4. I am 57 years old and I am thinking about purchasing either whole life or universal life insurance for 10 years. I am going to be having a natural burial. I have already purchased my cardboard coffin and the shroud to be buried in. This burial is cheaper then the cost of a funeral burial today. All you have to do is provide the grave in the natural burial facility there is no viewing no embalming. Your either buried the same day or the next day. No costly head stone just a bench or rock with your name engraved on it for your loved ones to find you and enjoy nature. How much insurance should I take out in order to make sure that my family is taken care of in the event of my passing. Who would you recommend for an insurance company?

    Reply
    • Hi Irene,

      While that is a great question to be asking, its unfortunately too complicated to answer in a brief comment response. The overall plan will be heavily based on your personal circumstances, as well as those family members you wish to be taken care of.

      I would recommend sitting down with a local estate planner that is paid by the hour. It may cost a few hundred dollars, but they can look at your situation and make a recommendation that is best suited to your needs.

      Best,
      Eric Stauffer

      Reply
  5. If my agent printed me illustrations that showing 10 annual premiums and 11th year shows zero premium, does it mean I only need to pay all 10 annual premiums on Prudential universal protector policy, then no need to worry any subsequent year premium after 11th year? Or Prudential can come back and require me to continue paying premium beyond 11th year?

    Reply
    • Hi Tiffany,

      It will completely depend on what your actual policy states. A sales agent can show you all kinds of charts and graphs, but they could be simple projections based on certain estimates of performance. If your policy states, in writing, that you only need to pay 10 annual premiums, then that is what is important. If its something they just drew out on a piece of paper, or something that says “estimates” on it, then its not guaranteed.

      Best,
      Eric Stauffer

      Reply
  6. I thought about getting a 30 year term insurance, but I am having second thoughts on getting whole life or universal instead. I really don’t want to risk outliving the policy if that were to happen.

    With whole or universal life, is the policy amount (say $500,000) subject to being taxed?

    Reply
    • Hi George,

      Generally speaking, the death benefit on these types of policies are tax-free.

      Best,
      Eric Stauffer

      Reply
  7. Eric,

    I have been told that another advantage of universal life insurance is that you’re able to take out yearly loans after paying into the policy for 35 years. Doing so will supposedly provide a tax-free income source for retirement, but still retain a death benefit amount. Is this a legitimate financial instrument?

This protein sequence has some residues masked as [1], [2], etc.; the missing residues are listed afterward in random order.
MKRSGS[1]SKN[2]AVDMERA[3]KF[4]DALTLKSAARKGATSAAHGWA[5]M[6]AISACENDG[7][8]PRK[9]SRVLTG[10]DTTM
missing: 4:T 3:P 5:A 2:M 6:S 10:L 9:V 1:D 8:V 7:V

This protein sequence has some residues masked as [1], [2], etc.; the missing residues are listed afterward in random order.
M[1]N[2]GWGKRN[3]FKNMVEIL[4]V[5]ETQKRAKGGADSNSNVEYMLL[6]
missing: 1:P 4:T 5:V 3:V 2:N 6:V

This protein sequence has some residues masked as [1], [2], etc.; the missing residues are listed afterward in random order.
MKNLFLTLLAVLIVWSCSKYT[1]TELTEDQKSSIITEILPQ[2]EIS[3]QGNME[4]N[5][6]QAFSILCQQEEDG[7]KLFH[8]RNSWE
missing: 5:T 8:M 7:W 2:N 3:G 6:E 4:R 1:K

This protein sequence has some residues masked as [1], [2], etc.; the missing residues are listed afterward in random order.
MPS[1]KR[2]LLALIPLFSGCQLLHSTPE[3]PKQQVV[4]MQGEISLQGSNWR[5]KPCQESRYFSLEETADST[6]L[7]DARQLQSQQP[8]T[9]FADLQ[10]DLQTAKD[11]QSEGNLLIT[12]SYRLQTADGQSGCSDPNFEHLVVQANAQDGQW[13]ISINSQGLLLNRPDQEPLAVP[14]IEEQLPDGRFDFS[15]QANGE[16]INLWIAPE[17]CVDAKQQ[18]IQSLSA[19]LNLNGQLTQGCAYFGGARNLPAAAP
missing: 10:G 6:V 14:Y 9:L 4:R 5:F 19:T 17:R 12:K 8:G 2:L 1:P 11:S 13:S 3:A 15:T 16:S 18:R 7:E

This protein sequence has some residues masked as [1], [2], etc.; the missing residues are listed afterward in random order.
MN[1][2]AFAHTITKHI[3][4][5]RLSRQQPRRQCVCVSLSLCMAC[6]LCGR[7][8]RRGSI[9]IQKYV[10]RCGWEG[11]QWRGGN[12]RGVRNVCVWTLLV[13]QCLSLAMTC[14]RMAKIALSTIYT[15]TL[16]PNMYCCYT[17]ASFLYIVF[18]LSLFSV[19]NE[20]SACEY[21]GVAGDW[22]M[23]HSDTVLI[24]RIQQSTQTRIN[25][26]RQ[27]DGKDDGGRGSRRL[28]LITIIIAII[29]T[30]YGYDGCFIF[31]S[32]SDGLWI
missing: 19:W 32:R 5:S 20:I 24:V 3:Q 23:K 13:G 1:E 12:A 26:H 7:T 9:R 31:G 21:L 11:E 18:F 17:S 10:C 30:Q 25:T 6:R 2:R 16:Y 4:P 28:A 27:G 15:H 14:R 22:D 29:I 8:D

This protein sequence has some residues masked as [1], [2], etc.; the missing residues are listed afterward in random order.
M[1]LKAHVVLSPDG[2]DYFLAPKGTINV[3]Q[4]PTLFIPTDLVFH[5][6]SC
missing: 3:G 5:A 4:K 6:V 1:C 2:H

Thanks.

    Reply
    • Hello Another A,

      I would be willing to bet you heard that from a life insurance sales agent.

      In most circumstances, universal and whole life insurance polices are greatly overpriced. Calculate what paying into a universal life insurance plan would cost for 35 years, and then check out a general retirement calculator to see what that premium would have grown into over 35 years if invested normally in the market.

      It is my belief that these products are pushed due to their high commissions, and they are ultimately a lot worse than simply buying term and investing the difference. You are paying someone (the insurance company) to do the investing for you. Its expensive.

      Best,
      Eric Stauffer

      Reply
  8. have you heard of Safe Money Milionaire? They sell universal life insurance. What is your take, advice on it?
    thanks

    Reply
    • Hello,

      I have not heard of Safe Money Millionaire before, but I can tell you in most cases that universal life insurance is not going to be a great investment. For the vast majority of people, it is a very over-priced way to get life insurance, and the promises of great investment gains almost never track what investing yourself could do.

      I can’t speak on your personal situation directly, but read my write up about Why Term Life is Better Than Whole Life Insurance. While whole is slightly different than universal, the underlying principle is the same.

      https://expertinsurancereviews.com/insurance-education/term-life-better-whole-life/

      Best,
      Eric Stauffer

      Reply